One of Reggie Nelson’s lasting images as a Gator was picking off John Parker Wilson and taking it 70 yards to the house to seal the 28-13 win over Alabama in 2006- and had dozens of other big time pass breakups in his final year at Florida.
Of course, Percy Harvin was a human highlight reel during his time at Florida, but especially in his last two years when he got more touches.
For two years, Janoris Jenkins locked down on some of the best young receivers (or future receivers) in the NFL, such as Julio Jones, Alshon Jeffrey, Brandon LaFell, and AJ Green.
Last year, Chris Rainey was unquestionably the Gators most explosive player, consistently breaking tackles and turning nothing into something.
What do all these guys have in common?
They all wore the number 1 on their jerseys once they really matured into excellent players.
Or, in some cases, when the coaches thought they needed to provide some spark in a player to make them really break out the way they envisioned when they recruited them.
Since I really started following Gator football at the rate I do now in 2006, it’s worked every time.
Wideout Quinton Dunbar and linebacker Jonathan Bostic have been issued number 1 for offense and defense, respectively. Issuing number 1 for somebody on the Gators (and I’m sure for a bunch of other teams too) is similar to naming the player captain. It means the coach has high expectations or high trust in the player, and usually both. The difference between an actual captain and somebody that wears 1 is the physical ability of the player wearing 1 (obviously, exceptions are made for guys like Tim Tebow or Joe Haden).
Captains usually are appointed for leadership reasons- going the extra set of reps in the weight room, on the practice field, or encouraging the teammate that just missed a tackle or fumbled the ball away. Sure, Tebow was a beast, but if he had a poor attitude he might not have been named captain. The number 1 is given out to players that have tremendous physical ability AND is willing to go that extra mile to get the absolute most he can out of his talent.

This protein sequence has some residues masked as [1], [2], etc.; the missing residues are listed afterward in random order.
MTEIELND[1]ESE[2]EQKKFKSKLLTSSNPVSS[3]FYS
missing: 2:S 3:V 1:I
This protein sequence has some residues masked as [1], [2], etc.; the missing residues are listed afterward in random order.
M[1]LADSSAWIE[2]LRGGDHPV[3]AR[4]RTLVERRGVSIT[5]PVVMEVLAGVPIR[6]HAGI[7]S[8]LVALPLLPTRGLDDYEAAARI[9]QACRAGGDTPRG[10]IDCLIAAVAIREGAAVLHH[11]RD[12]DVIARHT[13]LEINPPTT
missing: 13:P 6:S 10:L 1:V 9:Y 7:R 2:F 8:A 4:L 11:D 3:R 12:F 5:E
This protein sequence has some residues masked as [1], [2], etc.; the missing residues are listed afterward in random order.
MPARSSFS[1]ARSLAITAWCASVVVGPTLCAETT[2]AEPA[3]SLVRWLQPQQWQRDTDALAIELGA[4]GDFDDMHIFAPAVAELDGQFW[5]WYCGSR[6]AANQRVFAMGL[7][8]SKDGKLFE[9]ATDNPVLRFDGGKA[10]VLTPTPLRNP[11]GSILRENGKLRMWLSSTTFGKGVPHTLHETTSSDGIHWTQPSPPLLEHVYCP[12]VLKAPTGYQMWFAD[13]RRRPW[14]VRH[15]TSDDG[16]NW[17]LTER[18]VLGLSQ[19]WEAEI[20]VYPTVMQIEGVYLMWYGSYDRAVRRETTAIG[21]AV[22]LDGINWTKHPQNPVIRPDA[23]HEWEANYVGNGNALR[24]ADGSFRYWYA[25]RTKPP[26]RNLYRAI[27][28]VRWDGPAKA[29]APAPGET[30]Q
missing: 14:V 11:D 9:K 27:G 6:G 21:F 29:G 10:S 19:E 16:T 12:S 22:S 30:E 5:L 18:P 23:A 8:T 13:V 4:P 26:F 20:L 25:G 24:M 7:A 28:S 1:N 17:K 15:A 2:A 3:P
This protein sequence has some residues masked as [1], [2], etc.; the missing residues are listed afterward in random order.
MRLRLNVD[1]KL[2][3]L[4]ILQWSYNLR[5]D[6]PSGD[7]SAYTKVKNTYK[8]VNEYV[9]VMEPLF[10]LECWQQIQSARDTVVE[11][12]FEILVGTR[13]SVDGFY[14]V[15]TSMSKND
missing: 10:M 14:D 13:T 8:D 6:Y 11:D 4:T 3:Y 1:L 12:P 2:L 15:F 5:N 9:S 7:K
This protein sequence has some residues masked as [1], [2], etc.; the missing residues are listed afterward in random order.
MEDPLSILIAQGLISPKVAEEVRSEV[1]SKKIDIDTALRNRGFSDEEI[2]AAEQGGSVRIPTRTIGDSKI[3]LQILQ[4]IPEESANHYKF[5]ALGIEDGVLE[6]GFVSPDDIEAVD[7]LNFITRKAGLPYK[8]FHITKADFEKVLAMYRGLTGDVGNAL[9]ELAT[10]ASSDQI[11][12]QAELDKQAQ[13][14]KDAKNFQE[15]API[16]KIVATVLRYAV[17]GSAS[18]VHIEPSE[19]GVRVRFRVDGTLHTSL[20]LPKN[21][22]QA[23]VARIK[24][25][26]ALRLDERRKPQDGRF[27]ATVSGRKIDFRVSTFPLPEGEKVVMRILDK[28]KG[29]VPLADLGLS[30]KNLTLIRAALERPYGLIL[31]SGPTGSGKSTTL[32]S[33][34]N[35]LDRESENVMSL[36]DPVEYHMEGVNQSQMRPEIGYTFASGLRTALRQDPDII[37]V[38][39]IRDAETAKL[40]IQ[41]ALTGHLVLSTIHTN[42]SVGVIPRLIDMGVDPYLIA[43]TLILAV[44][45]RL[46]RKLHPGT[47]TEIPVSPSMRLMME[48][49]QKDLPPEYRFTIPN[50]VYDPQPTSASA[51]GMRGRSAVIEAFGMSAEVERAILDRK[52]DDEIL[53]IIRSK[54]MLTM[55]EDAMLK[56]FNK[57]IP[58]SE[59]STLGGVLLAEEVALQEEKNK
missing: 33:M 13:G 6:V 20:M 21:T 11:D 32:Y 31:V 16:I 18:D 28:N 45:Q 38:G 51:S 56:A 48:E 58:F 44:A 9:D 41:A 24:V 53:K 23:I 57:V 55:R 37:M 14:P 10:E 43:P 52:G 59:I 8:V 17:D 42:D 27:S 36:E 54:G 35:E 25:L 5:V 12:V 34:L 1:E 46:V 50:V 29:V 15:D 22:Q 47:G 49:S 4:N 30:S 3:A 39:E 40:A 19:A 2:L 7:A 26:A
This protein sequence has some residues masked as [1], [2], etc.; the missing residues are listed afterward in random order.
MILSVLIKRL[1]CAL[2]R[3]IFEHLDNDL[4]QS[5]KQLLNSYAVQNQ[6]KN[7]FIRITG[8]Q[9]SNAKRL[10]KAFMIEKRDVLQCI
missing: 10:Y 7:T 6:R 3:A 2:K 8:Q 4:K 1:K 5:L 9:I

But numbers are issued in spring practice (at least with Will Muschamp they are), and he has basically sent a message to his team that Dunbar and Bostic are going to lead by example and that he expects greatness out of both of them.
Credit Urban Meyer for this. This was his idea. Muschamp merely retained it as part of his winning formula- give number 1 to guys who you really have faith in.
Just like the guys before Dunbar and Bostic, these two have shown flashes of immense talent, but (especially for Dunbar) these moments have been few and far between.
Something that might help Dunbar get more action is the agreement of former Gator wide receiver Omarious Hines to play running back (and wear number 20) in his senior season. This is part of Brent Pease’s new offense- crazy packages that confuse defenses to the point of busted assignments- but I’ll get into that tomorrow. Hines switching positions clears the way for Dunbar to shine alongside Andre Debose, who has already proven to be not only a great receiver, but a legitimate threat to score from anywhere on the field if you mess around. And even if you don’t mess around, he might still score.
As for Bostic, he has actually proven himself already. He co-anchored a defense that finished in the top 10 in the nation. Unfortunately for Florida, the offense sucked so much that holding Auburn, Georgia, FSU and South Carolina to 79 combined points ultimately meant nothing. With an offense, and wins in those four games, Florida is 10-2, in Atlanta, and Bostic gets some recognition.
But that’s why these guys were given #1 anyway- to prove their worth.
And hopefully their worth will guide the Gators back to glory.
Muschamp seems to think that’s exactly what will happen.
So let’s join him.